The Gothic Bible Project
|About the project||
The Gothic Bible Project constitutes an interdisciplinary approach to investigating instances within the Bible and Gothic fiction (i.e. literature, drama, and film) that demonstrate an interplay between biblical concepts/iconography and the literary Gothic mode, which began with the publication of Horace Walpole’s The Castle of Otranto (1764-5). From its inception, this literary genre has continued to showcase associations with the Bible, theology, and/or religion; this project seeks to highlight and explore these ongoing relationships. Hosted at the University of Sheffield (United Kingdom), The Gothic Bible Project combines the university’s Sheffield Institute for Interdisciplinary Biblical Studies (SIIBS) and The Centre for the History of the Gothic.
|Our research aims||
The Gothic Bible Project seeks to enrich the study of the Bible and Gothic fiction by examining (1) Gothic fiction (i.e. literature, drama, and film) that exhibit biblical/religious iconography or (2) biblical texts that reveal instances mirroring those associated with the literary Gothic mode.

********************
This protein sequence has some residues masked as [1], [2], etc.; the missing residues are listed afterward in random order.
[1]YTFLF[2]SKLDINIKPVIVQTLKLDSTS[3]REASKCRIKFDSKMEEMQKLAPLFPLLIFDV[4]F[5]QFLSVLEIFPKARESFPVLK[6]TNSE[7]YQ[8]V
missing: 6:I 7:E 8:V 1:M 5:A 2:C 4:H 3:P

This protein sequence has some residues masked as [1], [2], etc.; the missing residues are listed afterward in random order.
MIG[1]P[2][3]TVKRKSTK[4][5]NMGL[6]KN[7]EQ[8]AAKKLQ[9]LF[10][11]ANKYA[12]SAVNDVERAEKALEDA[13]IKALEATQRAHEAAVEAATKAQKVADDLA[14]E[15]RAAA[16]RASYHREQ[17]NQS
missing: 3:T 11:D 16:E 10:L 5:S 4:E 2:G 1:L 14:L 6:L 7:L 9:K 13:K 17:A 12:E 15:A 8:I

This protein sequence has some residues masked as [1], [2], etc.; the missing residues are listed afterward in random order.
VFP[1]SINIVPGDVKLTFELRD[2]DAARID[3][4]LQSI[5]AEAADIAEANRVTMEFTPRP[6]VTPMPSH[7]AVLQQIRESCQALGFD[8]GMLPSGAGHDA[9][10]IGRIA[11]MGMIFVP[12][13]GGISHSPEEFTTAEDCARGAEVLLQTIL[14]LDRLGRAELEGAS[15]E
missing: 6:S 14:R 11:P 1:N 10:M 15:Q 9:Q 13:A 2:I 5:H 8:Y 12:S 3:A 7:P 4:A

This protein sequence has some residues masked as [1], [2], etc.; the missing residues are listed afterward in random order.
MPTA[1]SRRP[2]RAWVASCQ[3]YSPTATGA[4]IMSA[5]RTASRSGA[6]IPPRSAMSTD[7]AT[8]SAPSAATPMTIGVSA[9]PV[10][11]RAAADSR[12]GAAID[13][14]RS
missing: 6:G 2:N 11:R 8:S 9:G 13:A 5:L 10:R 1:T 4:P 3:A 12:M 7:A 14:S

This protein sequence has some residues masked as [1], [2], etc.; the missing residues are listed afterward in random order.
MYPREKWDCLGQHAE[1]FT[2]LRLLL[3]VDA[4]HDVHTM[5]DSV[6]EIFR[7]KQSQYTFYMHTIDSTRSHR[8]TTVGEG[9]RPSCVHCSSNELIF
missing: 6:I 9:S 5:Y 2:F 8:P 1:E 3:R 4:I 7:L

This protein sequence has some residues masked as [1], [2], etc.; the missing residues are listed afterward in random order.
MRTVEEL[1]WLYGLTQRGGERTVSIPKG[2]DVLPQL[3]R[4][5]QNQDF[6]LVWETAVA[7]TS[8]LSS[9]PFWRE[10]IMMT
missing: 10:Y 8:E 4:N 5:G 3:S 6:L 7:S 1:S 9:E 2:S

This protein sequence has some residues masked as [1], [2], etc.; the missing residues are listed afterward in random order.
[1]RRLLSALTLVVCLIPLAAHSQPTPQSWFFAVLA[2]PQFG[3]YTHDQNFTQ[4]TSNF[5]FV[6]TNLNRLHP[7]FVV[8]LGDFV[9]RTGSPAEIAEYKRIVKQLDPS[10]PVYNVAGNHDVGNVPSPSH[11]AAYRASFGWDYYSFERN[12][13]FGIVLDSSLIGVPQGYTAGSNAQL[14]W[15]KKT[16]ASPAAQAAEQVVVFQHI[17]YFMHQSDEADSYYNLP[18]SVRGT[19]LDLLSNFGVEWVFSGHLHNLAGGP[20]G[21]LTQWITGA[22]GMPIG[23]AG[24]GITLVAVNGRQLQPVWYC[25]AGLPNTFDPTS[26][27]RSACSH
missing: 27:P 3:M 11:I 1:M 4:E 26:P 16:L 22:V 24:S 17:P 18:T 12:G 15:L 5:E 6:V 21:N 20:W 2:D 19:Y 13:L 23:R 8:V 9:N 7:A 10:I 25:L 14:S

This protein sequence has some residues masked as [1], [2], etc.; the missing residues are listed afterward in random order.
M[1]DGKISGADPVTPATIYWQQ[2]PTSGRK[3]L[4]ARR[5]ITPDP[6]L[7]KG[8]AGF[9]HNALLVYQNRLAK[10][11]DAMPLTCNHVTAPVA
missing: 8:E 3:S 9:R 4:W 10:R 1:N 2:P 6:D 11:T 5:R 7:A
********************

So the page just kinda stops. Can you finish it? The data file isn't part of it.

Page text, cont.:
Additionally, this project desires to incorporate the academic disciplines of theology and philosophy to bolster its investigative approach. The Gothic Bible Project combines these academic fields into a conversation with one another to study the reception and ongoing relevance of biblical concepts/iconography in not only past Gothic fiction but modern Gothic narratives as well. The Gothic Bible Project ultimately aims to extend the reach of Gothic studies into other academic disciplines to promote its interdisciplinary characteristics.
|Buffy and the Bible Conference||
We are delighted to announce that we, along with researchers from York and Kingston College London, have won a collaborative funding bid from WRoCAH and AHRC to host an exciting interdisciplinary conference: Buffy and the Bible.
This two day conference will bring together, for the first time, scholars from a range of interdisciplinary perspectives to investigate the contribution which religion and the Bible makes to the construction of the Buffyverse and its reception.
One of the most widely analysed texts in contemporary popular culture, Buffy the Vampire Slayer (1997-2003) has given rise to new understandings of the relationship between religion and popular culture. As well as investigating these connections, this conference will use Buffy as a case study to interrogate interdisciplinary methodologies and frameworks for studying the relationship between religion and popular culture.